Wolff wants compromise on smaller teams’ ‘stubborn position’

Henry Valantine
Toto Wolff stands on a balcony. Monaco May 2022.

Mercedes team principal and CEO Toto Wolff watches on from a balcony. Monaco May 2022.

Toto Wolff wants to see an agreement found regarding a budget cap increase in Formula 1, to provide a wage increase for staff members.

The Mercedes team principal and CEO reasoned that he wants to see his staff’s salaries be able to rise in line with soaring inflation but, as staff wages are included in the sport’s $140million budget cap, he feels there is little opportunity to be able to do so, given how close the teams are running to the cap as it stands.

Haas team boss Guenther Steiner worries that if an increase to the budget is increased, it will simply serve to benefit the bigger teams in the paddock – but Wolff does not want to “outmaneouvre” the aim of the cap, and believes the spending should go towards the people behind the scenes at the teams – and it can be accounted for when examining team finances.

As such, the Mercedes chief executive thinks the “stubborn position” of teams like Haas is a stumbling block to helping staff members, insisting that he doesn’t want to “screw them” and others.

“It’s not that we want to generate more profit, it’s literally allowing people to have their salaries compensated for the extraordinary inflation they are suffering from,” Wolff said, as quoted by Autosport.

“So, it’s not that we suddenly want to have more, but let’s stick to the fact when we entered the year and the premises that we ended the year and then let’s look at the numbers now. And then hopefully we can find a way to adjust.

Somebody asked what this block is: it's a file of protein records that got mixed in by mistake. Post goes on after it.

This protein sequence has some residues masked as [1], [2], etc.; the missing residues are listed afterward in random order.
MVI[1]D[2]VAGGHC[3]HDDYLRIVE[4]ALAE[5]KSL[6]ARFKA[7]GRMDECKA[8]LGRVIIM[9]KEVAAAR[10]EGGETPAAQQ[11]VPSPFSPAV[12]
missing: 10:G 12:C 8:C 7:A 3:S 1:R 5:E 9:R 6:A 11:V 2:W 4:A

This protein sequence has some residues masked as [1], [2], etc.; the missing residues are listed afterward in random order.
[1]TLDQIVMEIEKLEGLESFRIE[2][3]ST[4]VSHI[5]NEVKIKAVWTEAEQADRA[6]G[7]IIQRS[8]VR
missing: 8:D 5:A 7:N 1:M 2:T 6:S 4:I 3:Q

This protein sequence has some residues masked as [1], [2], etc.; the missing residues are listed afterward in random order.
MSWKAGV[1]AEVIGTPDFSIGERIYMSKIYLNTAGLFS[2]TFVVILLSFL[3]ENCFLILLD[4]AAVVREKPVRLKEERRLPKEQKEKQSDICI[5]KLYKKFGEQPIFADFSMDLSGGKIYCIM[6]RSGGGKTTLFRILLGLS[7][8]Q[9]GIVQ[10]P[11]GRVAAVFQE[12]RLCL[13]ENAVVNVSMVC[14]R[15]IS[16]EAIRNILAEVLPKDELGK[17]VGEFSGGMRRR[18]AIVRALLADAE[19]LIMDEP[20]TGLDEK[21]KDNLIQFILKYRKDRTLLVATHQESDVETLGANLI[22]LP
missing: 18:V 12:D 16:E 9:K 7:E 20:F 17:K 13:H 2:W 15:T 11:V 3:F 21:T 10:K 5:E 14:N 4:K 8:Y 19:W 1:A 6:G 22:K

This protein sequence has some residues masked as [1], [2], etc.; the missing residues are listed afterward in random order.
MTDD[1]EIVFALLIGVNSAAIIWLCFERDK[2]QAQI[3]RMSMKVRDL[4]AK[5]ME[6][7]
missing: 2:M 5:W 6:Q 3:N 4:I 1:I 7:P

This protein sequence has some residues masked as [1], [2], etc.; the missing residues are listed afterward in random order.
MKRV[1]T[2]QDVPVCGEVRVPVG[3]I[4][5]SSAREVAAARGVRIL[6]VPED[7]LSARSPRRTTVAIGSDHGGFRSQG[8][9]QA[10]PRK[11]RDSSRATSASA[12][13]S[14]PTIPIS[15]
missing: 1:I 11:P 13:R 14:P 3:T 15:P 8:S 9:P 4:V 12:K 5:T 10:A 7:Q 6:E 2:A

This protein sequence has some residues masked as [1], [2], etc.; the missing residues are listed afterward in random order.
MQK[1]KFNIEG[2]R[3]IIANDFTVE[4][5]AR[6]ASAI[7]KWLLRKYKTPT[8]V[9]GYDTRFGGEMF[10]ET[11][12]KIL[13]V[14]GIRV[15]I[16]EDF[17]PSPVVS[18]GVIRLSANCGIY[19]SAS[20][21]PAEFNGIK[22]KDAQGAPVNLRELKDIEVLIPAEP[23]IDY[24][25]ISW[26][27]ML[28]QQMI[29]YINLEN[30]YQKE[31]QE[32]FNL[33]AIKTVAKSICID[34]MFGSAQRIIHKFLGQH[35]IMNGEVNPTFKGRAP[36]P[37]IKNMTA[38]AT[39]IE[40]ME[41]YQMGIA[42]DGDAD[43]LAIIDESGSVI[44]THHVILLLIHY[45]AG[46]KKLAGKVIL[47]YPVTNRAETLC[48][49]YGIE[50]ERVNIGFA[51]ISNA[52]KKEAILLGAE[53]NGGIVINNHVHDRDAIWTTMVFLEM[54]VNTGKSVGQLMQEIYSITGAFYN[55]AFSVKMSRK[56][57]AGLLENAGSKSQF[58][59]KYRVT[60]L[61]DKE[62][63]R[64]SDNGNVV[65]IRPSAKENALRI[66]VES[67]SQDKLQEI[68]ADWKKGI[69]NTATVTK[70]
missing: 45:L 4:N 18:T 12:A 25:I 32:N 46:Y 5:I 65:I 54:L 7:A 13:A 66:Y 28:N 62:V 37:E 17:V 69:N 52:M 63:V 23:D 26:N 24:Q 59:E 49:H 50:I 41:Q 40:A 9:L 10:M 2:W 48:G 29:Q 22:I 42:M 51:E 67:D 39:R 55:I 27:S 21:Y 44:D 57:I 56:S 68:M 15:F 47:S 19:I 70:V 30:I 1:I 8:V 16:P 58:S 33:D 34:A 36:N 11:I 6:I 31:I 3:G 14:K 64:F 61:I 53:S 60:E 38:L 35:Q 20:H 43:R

“I think the worst for the sport is having a stubborn position that some of the smaller teams think that the big ones are trying to gain an advantage and we’re actually going to screw them by not allowing them to do this and us on the other side seeking to lift the ceiling, which we don’t want to do.

“And I can tell you from my position as a team owner, I don’t want to lift the ceiling just to have a cost cap ever increasing and basically outmanoeuvring the initial concept, but I want my people to be well paid especially in such tough circumstances.”

Inflation and a rise in the cost of living in the UK, where most of the teams are based, is a key topic in the national conversation at the moment, with wage increases failing to match inflation.

Ferrari team principal Mattia Binotto added that the problem of inflation extends into their operation as well, with the rising cost of freight travel, alongside a $5million reduction in budget for 2022 compared to last year, has highlighted how much the team’s resources have been compressed this year.

Wolff said the team has already had to make “painful” decisions in making redundancies at Mercedes to account for the budget cap’s introduction, and he believes an increase on the agreed amount will be publicly accounted for.


“I think what we can demonstrate is very easy, our energy costs in Brackley have gone up from £2.5m to £6.5m, our freight costs in a similar way, I think it’s two to six. Black and white, you can follow that on the accounts, look at it in the P&L [profit and loss],” he explained.

“And this is what we’re asking for in terms of an adjustment, which would then allow us to pass some of that over to increase wages.”